Luck & Transport

A couple weeks ago I found this in Jersey City, in Little India.

In Bangalore, people tie sandals to the bumpers of their cars for good luck. I never figured out exactly why, but I love that shoes, which are associated with walking, are linked with a more modern vehicle of travel. When I was preparing for Test Drive, I also made a tiny sandal and sewed it to the bumper of one of the car/skates, to add one more layer to the play upon feet & cars.

Blurry picture, but best I could find. You can see it at the bottom of the image.


I shot this video clip in Bangalore. These ladies are weaving floor mats on the side of the road. I love the rhythm of it.

I also apparently loved the combination of bits of rubble and string; Seeing this surely lead to Walking Sutra.

It’s also the technique I used to weave cardboard strips into blinds for the sculpture Make Shift. I reused the blinds in The Life Instinct.


In Vrindavan, if you want to mail a package, it needs to be covered in sack-cloth.

You have to get them stitched up.

I especially like this one, pieced together from two different kinds of cloth.

This is a package I sent to Mike, before its journey. I’d have loved to see it afterwards. I think it included a card, a pack of instant chai, an earthen disposable chai mug (which did not make it in one piece), some masala flavored doritos, a carved Ganesha statue…not sure what else.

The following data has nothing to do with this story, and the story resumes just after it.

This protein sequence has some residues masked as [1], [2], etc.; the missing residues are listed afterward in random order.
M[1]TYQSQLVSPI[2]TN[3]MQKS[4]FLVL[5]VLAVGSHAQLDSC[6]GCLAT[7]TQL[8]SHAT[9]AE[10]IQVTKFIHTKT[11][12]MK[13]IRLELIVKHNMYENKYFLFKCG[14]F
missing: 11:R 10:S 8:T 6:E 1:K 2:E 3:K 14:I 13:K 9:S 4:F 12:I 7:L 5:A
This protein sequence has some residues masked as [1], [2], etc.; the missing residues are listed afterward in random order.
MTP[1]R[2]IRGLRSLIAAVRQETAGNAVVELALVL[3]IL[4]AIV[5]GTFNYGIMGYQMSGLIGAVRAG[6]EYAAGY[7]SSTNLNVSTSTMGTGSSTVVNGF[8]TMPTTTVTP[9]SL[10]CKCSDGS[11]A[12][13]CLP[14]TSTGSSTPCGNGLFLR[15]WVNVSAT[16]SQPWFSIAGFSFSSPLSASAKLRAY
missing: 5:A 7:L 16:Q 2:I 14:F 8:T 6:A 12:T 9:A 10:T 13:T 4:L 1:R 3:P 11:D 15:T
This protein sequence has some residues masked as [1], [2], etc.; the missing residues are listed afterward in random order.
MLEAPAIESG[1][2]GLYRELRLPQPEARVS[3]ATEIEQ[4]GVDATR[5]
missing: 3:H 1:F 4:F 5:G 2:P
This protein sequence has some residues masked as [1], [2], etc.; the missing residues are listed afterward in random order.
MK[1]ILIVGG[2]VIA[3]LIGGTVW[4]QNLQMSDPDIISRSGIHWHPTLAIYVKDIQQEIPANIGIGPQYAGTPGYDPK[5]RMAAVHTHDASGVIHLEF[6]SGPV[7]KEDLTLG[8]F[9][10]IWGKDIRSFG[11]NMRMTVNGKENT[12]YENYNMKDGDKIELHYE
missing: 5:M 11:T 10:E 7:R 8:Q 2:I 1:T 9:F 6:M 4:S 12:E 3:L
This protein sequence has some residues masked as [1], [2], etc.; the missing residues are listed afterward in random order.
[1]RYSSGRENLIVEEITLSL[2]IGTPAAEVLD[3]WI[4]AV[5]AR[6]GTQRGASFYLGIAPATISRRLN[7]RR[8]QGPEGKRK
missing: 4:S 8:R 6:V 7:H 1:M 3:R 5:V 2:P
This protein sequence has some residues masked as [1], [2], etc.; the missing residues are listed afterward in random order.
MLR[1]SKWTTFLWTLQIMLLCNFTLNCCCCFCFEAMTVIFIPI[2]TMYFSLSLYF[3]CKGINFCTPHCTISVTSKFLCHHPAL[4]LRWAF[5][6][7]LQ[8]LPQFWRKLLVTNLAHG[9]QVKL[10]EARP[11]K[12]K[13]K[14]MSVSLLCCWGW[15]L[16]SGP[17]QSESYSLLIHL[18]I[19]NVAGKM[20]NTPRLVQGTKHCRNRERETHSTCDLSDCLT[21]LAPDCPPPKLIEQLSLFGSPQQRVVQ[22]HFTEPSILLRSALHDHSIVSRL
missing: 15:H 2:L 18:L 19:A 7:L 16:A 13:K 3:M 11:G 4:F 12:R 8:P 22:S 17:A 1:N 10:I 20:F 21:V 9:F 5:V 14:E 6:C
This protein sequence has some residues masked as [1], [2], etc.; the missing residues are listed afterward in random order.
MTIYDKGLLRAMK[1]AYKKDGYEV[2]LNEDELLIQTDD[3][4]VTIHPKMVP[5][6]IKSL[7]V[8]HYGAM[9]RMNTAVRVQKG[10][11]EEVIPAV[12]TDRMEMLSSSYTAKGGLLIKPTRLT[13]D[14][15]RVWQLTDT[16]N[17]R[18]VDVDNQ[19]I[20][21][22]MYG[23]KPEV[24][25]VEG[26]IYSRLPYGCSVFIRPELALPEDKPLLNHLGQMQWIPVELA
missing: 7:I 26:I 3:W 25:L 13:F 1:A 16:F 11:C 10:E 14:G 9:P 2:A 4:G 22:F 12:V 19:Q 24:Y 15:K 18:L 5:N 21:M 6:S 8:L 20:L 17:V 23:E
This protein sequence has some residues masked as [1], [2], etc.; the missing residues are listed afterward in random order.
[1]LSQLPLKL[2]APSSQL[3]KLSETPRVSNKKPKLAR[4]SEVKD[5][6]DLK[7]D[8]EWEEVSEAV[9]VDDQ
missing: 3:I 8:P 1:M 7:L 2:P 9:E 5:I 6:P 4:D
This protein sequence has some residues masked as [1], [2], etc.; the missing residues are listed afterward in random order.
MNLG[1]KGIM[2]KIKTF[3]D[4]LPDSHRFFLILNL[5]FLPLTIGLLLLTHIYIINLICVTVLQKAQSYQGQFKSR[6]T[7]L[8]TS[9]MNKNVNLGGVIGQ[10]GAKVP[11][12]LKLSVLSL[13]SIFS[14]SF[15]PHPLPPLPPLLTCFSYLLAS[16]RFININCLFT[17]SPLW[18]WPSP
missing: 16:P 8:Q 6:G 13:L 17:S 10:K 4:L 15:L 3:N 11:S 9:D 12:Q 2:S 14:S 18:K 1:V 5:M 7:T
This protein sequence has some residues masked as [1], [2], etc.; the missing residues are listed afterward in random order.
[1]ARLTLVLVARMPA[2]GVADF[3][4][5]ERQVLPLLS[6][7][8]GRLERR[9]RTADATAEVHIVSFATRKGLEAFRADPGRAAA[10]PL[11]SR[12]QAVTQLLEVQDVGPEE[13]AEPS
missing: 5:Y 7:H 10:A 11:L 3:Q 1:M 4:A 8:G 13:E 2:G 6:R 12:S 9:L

Indra’s Net

Richard Lang recently emailed me about the concept of Indra’s Net. When I Wikipedia’d it, I found that it’s a name for a Buddhist concept of the interconnectedness of everything in the universe:

Francis Harold Cook describes the metaphor of Indra’s net from the perspective of the Huayan school in the book Hua-Yen Buddhism: The Jewel Net of Indra:

Far away in the heavenly abode of the great god Indra, there is a wonderful net which has been hung by some cunning artificer in such a manner that it stretches out infinitely in all directions. In accordance with the extravagant tastes of deities, the artificer has hung a single glittering jewel in each “eye” of the net, and since the net itself is infinite in dimension, the jewels are infinite in number. There hang the jewels, glittering like stars in the first magnitude, a wonderful sight to behold. If we now arbitrarily select one of these jewels for inspection and look closely at it, we will discover that in its polished surface there are reflected all the other jewels in the net, infinite in number. Not only that, but each of the jewels reflected in this one jewel is also reflecting all the other jewels, so that there is an infinite reflecting process occurring.[7]

What a coincidence. Given that the whole concept of Indra’s Cloud is about the ecological interconnectedness of people & nature, and that I used string to sew together the bottles so they form a kind of “net”, and that the plastic bottles are somewhat reflective … NOT TO MENTION the Indra connection… I couldn’t have planned it better myself.

Richard’s work also connects to the concept and is worth checking out. I’ll do a post on his work soon.